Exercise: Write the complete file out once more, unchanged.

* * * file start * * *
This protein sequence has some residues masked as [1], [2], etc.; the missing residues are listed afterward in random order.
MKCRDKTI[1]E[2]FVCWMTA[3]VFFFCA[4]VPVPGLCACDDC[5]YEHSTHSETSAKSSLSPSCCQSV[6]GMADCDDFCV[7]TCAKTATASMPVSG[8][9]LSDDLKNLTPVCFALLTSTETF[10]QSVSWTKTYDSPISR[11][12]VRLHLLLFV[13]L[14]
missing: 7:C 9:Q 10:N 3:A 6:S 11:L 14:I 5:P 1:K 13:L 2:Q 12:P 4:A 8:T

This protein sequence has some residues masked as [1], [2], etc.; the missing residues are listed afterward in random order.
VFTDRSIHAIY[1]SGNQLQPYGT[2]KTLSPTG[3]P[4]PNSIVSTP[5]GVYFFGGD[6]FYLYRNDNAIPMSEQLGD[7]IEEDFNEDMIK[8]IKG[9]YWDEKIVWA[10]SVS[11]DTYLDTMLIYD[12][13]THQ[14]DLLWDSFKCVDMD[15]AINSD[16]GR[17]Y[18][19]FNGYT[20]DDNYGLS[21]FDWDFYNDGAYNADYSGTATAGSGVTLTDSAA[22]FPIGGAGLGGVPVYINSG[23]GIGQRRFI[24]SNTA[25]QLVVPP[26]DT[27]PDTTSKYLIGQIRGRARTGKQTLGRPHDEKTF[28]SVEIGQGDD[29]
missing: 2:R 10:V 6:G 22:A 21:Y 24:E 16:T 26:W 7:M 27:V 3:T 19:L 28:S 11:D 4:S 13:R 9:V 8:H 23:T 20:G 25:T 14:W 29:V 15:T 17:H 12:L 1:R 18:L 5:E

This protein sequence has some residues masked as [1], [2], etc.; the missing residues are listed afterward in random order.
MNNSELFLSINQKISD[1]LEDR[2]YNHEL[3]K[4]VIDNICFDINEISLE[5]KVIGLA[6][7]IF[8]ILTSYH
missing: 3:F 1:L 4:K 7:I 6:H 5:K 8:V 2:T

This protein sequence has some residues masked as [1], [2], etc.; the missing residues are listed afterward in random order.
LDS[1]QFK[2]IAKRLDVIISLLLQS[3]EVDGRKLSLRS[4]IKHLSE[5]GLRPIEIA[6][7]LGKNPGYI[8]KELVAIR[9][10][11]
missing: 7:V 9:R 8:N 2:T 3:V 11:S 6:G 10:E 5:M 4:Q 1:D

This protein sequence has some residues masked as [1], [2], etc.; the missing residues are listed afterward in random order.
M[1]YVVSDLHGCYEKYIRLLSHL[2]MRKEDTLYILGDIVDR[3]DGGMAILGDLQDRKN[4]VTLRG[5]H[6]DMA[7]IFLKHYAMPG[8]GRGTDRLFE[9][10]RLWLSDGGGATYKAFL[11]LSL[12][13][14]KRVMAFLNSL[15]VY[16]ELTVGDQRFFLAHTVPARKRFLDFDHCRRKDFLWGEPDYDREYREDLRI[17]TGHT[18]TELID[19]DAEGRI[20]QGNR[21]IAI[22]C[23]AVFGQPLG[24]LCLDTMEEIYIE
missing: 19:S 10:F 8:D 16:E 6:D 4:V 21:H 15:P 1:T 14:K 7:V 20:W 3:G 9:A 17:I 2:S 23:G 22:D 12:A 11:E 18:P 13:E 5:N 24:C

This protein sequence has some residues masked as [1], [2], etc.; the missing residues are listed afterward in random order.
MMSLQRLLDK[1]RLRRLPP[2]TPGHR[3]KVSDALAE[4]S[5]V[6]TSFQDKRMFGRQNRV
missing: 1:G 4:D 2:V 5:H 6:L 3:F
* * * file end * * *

This protein sequence has some residues masked as [1], [2], etc.; the missing residues are listed afterward in random order.
MKCRDKTI[1]E[2]FVCWMTA[3]VFFFCA[4]VPVPGLCACDDC[5]YEHSTHSETSAKSSLSPSCCQSV[6]GMADCDDFCV[7]TCAKTATASMPVSG[8][9]LSDDLKNLTPVCFALLTSTETF[10]QSVSWTKTYDSPISR[11][12]VRLHLLLFV[13]L[14]
missing: 7:C 9:Q 10:N 3:A 6:S 11:L 14:I 5:P 1:K 13:L 2:Q 12:P 4:A 8:T

This protein sequence has some residues masked as [1], [2], etc.; the missing residues are listed afterward in random order.
VFTDRSIHAIY[1]SGNQLQPYGT[2]KTLSPTG[3]P[4]PNSIVSTP[5]GVYFFGGD[6]FYLYRNDNAIPMSEQLGD[7]IEEDFNEDMIK[8]IKG[9]YWDEKIVWA[10]SVS[11]DTYLDTMLIYD[12][13]THQ[14]DLLWDSFKCVDMD[15]AINSD[16]GR[17]Y[18][19]FNGYT[20]DDNYGLS[21]FDWDFYNDGAYNADYSGTATAGSGVTLTDSAA[22]FPIGGAGLGGVPVYINSG[23]GIGQRRFI[24]SNTA[25]QLVVPP[26]DT[27]PDTTSKYLIGQIRGRARTGKQTLGRPHDEKTF[28]SVEIGQGDD[29]
missing: 2:R 10:V 6:G 22:A 21:Y 24:E 16:T 26:W 7:M 27:V 3:T 19:L 28:S 11:D 4:S 13:R 9:V 8:H 23:T 20:G 25:T 14:W 29:V 15:T 17:H 12:L 1:R 18:L 5:E

This protein sequence has some residues masked as [1], [2], etc.; the missing residues are listed afterward in random order.
MNNSELFLSINQKISD[1]LEDR[2]YNHEL[3]K[4]VIDNICFDINEISLE[5]KVIGLA[6][7]IF[8]ILTSYH
missing: 3:F 1:L 4:K 7:I 6:H 5:K 8:V 2:T

This protein sequence has some residues masked as [1], [2], etc.; the missing residues are listed afterward in random order.
LDS[1]QFK[2]IAKRLDVIISLLLQS[3]EVDGRKLSLRS[4]IKHLSE[5]GLRPIEIA[6][7]LGKNPGYI[8]KELVAIR[9][10][11]
missing: 7:V 9:R 8:N 2:T 3:V 11:S 6:G 10:E 5:M 4:Q 1:D

This protein sequence has some residues masked as [1], [2], etc.; the missing residues are listed afterward in random order.
M[1]YVVSDLHGCYEKYIRLLSHL[2]MRKEDTLYILGDIVDR[3]DGGMAILGDLQDRKN[4]VTLRG[5]H[6]DMA[7]IFLKHYAMPG[8]GRGTDRLFE[9][10]RLWLSDGGGATYKAFL[11]LSL[12][13][14]KRVMAFLNSL[15]VY[16]ELTVGDQRFFLAHTVPARKRFLDFDHCRRKDFLWGEPDYDREYREDLRI[17]TGHT[18]TELID[19]DAEGRI[20]QGNR[21]IAI[22]C[23]AVFGQPLG[24]LCLDTMEEIYIE
missing: 19:S 10:F 8:D 16:E 6:D 4:V 21:H 15:P 1:T 14:K 7:V 20:W 3:G 9:A 17:I 2:S 23:G 22:D 12:A 11:E 18:P 13:E 5:N 24:C

This protein sequence has some residues masked as [1], [2], etc.; the missing residues are listed afterward in random order.
MMSLQRLLDK[1]RLRRLPP[2]TPGHR[3]KVSDALAE[4]S[5]V[6]TSFQDKRMFGRQNRV
missing: 1:G 4:D 2:V 5:H 6:L 3:F